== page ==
GREAT THINGS ABOUT BABYWEARING
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What are some of the really hard things about parenting?
- Your baby seems to need you all the time
It can be tricky to get much else done, other than care for your baby
- You want your baby to be as happy and content as she can be.
- Sometimes this seems really hard – tiring and frustrating
- It can be difficult to have much of a life, while so much of your time is taken up with your baby
Babywearing’s great for you:
- Cook dinner during the “arsenic hour” and soothe your baby at the same time
Do the gardening, chores, socialise, even dance, while providing a stimulating learning environment for your baby
- Breastfeed hands-free while on the phone or shopping
- Keep your baby close and happy while playing with your toddler
- Get some exercise (walking) while your baby sleeps
- No need to lug around an awkward, heavy carseat, or battle getting a stroller into your car, onto a bus or up stairs.
It’s also great for your baby:
- Babies cry less. Research has shown that babies who are carried cry (on average) 43% less overall and 54% less during the evening hours. In cultures where babies are carried almost continuously, babies cry much less than those in non-carrying cultures.
- Good for baby’s mental development. Babies spend more time in a “quiet, alert state” when carried – the ideal state for learning. Their senses are stimulated while being carried (yet there is a place to retreat too). When carried, your baby sees the world from where you do, instead of the ceiling above his crib or people’s knees from a stroller. And the extra stimulation benefits brain development.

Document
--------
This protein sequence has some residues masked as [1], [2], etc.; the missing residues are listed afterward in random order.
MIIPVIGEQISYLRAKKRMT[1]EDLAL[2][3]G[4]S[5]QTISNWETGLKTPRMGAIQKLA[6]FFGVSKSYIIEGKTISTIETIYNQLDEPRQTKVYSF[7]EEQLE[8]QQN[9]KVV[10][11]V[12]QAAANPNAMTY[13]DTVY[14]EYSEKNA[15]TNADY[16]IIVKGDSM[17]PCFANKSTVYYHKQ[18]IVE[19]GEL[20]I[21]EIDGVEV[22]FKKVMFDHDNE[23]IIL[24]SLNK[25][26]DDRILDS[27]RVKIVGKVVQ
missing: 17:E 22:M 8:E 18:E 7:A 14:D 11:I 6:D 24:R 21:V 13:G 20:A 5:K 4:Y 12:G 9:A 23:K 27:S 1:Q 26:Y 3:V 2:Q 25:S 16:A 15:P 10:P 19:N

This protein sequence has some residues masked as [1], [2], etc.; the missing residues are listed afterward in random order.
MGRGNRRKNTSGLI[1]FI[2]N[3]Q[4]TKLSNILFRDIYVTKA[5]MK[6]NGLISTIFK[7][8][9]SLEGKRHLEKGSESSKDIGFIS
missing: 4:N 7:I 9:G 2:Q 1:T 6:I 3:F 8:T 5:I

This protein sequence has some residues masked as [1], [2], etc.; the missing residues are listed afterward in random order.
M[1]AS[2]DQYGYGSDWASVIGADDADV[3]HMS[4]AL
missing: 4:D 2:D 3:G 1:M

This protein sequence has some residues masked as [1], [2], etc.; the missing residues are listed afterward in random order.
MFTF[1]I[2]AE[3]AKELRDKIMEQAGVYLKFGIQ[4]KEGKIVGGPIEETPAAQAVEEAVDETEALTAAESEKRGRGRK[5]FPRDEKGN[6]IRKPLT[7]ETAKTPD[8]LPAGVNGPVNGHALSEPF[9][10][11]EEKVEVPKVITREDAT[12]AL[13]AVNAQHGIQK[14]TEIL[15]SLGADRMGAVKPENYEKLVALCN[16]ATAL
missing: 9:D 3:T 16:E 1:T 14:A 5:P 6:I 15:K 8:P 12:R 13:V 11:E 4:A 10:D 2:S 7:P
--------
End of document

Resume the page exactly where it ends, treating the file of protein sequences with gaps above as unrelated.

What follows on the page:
- Good for baby’s emotional development. Babies are quickly able to develop a sense of security and trust when they are carried. They are more likely to be securely attached to their care-giver/s and often become independent at an earlier age.
- Good for baby’s physical development. By being so close to your body’s rhythms, your newborn “gets in rhythm” much more quickly. Your heartbeat, breathing, voice and warmth are all familiar. Research has shown how this helps newborns (especially premature babies) to adapt to life outside the womb.
- Good for babies whose mums are depressed. Babies who are not held need more verbal interaction and eye contact, just to be reassured that you’re there. Carrying your baby is a great way to connect with her (and provide stimulation too) without the “burden” of having to interact. Of course your baby is “right there” to enjoy whenever you feel like snuggling, kissing or talking.
It’s great for other people who look after your baby:
Partners who work away from home, relatives and babysitters all have a ready way of connecting with and soothing your baby when they wear him too!
Many people are discovering how well babywearing works in their lives. Try it for yourself and see!
BIRTH WITHOUT VIOLENCE